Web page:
Dramatic Rescue at Sea
Helping others improves our own mental health
We were cruising along the coast of Ibiza. The sea was choppy, but visibility was good---and then we saw it. The other vessel had capsized; four people were in the water. We made all speed to the stricken vessel whilst signalling we were coming to render assistance. After numerous attempts we managed to right the other vessel and then accompanied them back to dry land.
Well, OK, maybe I have dramatised the situation a bit. We were actually in a pedalo about 5 meters off the coast of Ibiza and 4 mildly inebriated Irishmen capsized theirs, but we did help them out.
What makes us help our fellow man?
There are a number of theories and each probably plays a role to a greater or lesser extent in a particular situation.
The first may be simple fear of punishment for not helping. This may either be from the disapproval of others to actual laws. Some countries such as France and Russia have laws requiring people to lend assistance. I suspect my pedalo situation didn't fall under the remit of the UN Convention of the Law of the Sea, which requires ship captains to render assistance to others in distress, so that didn't play much of a part in my thinking. For some religious or philosophical codes of conduct may influence their actions.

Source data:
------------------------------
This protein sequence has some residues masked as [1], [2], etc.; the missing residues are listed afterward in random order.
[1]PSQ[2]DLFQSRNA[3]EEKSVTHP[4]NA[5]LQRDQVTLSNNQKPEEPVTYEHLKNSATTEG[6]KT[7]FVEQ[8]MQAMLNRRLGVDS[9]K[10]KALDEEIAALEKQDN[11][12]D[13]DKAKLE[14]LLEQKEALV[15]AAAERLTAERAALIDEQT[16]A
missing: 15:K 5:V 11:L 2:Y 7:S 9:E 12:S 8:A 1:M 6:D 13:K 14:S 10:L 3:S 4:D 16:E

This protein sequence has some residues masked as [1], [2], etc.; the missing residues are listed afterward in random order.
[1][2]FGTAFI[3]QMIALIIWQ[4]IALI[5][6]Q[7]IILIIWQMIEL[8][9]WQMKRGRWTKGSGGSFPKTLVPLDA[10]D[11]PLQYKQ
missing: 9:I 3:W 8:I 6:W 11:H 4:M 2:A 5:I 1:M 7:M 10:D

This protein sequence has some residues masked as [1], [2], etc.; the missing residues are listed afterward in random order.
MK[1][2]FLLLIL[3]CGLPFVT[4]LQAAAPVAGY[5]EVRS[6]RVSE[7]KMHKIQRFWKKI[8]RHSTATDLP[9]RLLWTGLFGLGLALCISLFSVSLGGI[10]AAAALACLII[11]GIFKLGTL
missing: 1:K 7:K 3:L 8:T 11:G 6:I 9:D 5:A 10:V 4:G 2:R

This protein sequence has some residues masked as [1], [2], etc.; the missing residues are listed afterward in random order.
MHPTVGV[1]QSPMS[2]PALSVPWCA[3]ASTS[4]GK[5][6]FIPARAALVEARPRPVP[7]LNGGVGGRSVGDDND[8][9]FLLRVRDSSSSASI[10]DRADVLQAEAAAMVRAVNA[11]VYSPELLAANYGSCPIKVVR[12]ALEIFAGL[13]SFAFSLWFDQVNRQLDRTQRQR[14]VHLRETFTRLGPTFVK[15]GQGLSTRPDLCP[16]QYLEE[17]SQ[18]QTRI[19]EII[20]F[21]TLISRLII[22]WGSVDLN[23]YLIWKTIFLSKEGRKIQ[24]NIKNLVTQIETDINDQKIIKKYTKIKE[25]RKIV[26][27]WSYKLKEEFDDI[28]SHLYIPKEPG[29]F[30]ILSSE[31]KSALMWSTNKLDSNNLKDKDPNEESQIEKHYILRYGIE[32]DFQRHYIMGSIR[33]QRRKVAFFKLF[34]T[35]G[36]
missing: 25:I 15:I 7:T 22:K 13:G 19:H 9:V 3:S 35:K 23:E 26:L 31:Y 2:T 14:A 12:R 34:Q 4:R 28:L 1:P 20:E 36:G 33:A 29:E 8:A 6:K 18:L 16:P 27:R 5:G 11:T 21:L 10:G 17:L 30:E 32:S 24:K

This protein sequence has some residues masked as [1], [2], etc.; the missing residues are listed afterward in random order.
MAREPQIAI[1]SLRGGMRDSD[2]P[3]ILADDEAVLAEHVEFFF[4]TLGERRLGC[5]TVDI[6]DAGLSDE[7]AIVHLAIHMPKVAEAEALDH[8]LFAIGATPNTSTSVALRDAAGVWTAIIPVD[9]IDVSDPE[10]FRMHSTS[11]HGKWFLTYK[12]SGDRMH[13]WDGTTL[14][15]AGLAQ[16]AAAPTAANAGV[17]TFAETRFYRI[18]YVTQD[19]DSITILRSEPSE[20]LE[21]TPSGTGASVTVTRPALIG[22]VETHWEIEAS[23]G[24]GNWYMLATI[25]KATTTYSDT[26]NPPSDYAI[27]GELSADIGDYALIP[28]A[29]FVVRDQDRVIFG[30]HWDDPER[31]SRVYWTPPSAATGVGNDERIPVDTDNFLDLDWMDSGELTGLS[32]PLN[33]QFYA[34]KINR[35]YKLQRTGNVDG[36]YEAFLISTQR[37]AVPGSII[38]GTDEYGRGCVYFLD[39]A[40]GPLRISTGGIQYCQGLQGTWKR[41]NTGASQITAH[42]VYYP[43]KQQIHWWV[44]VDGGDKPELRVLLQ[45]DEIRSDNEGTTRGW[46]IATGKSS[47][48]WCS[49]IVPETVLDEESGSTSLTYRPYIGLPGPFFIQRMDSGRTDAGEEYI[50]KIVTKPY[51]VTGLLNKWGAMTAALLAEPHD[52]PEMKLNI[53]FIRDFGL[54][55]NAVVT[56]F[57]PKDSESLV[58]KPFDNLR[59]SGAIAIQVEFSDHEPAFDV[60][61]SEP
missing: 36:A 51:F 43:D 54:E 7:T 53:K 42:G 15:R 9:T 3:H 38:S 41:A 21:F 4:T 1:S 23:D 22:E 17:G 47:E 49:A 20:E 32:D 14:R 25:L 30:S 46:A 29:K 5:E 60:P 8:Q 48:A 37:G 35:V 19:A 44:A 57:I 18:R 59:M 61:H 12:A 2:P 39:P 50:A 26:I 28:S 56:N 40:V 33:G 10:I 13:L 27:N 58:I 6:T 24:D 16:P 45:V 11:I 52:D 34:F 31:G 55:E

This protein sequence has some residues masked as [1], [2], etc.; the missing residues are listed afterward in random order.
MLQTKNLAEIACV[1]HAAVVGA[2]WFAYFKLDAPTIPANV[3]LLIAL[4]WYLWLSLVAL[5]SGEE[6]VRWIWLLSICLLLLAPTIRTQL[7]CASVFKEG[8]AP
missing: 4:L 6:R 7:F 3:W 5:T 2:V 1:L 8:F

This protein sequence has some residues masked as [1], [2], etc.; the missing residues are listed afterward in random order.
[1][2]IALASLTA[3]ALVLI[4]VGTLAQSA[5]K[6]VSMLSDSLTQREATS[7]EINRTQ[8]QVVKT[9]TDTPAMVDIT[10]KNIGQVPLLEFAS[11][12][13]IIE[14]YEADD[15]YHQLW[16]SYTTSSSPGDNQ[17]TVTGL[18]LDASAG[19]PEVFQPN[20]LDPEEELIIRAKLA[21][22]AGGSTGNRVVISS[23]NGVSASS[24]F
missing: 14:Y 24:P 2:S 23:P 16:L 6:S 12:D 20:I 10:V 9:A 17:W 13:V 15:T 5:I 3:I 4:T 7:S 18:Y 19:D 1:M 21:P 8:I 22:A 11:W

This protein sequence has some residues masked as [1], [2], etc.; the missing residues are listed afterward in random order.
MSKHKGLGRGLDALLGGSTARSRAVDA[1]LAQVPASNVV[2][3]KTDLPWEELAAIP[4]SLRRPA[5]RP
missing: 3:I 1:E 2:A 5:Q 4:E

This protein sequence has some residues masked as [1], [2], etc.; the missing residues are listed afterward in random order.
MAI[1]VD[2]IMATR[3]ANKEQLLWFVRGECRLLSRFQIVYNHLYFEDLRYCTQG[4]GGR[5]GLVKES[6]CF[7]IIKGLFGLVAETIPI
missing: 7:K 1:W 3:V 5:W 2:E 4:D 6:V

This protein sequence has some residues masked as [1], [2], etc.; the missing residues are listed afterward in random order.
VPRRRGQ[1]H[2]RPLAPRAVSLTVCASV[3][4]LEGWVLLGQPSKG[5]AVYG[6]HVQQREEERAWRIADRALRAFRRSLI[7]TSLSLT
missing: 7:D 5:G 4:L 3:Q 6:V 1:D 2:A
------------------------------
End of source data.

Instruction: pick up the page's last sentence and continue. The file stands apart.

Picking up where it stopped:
There are evolutionary theories which see altruistic acts as not so selfless. In helping others we are simply expecting the other to return the favour later and groups who adopt this would tend to be more successful. It could also be form of display that the individual is so fit, strong or successful they can expend energy in helping others, a process called costly signalling.
Scanning studies have given a variety of results with some showing altruistic acts seem to be fairly 'hard wired' in our primitive brains and others suggesting we recruit areas involved in making assessments of what something 'costs' us.
Perhaps one of the most consistent findings is that helping others makes us feel good and is associated with improved mental well-being. Again this means the act isn't completely selfless, but it does explain how small acts of kindness on a daily basis can play a part in helping people with conditions such as depression.
So, go ahead: help people cross the road, buy them an ice cream and generally lavish them with your assistance. They'll feel better for it and you'll be happier. It's a good way to vaccinate against depression and anxiety!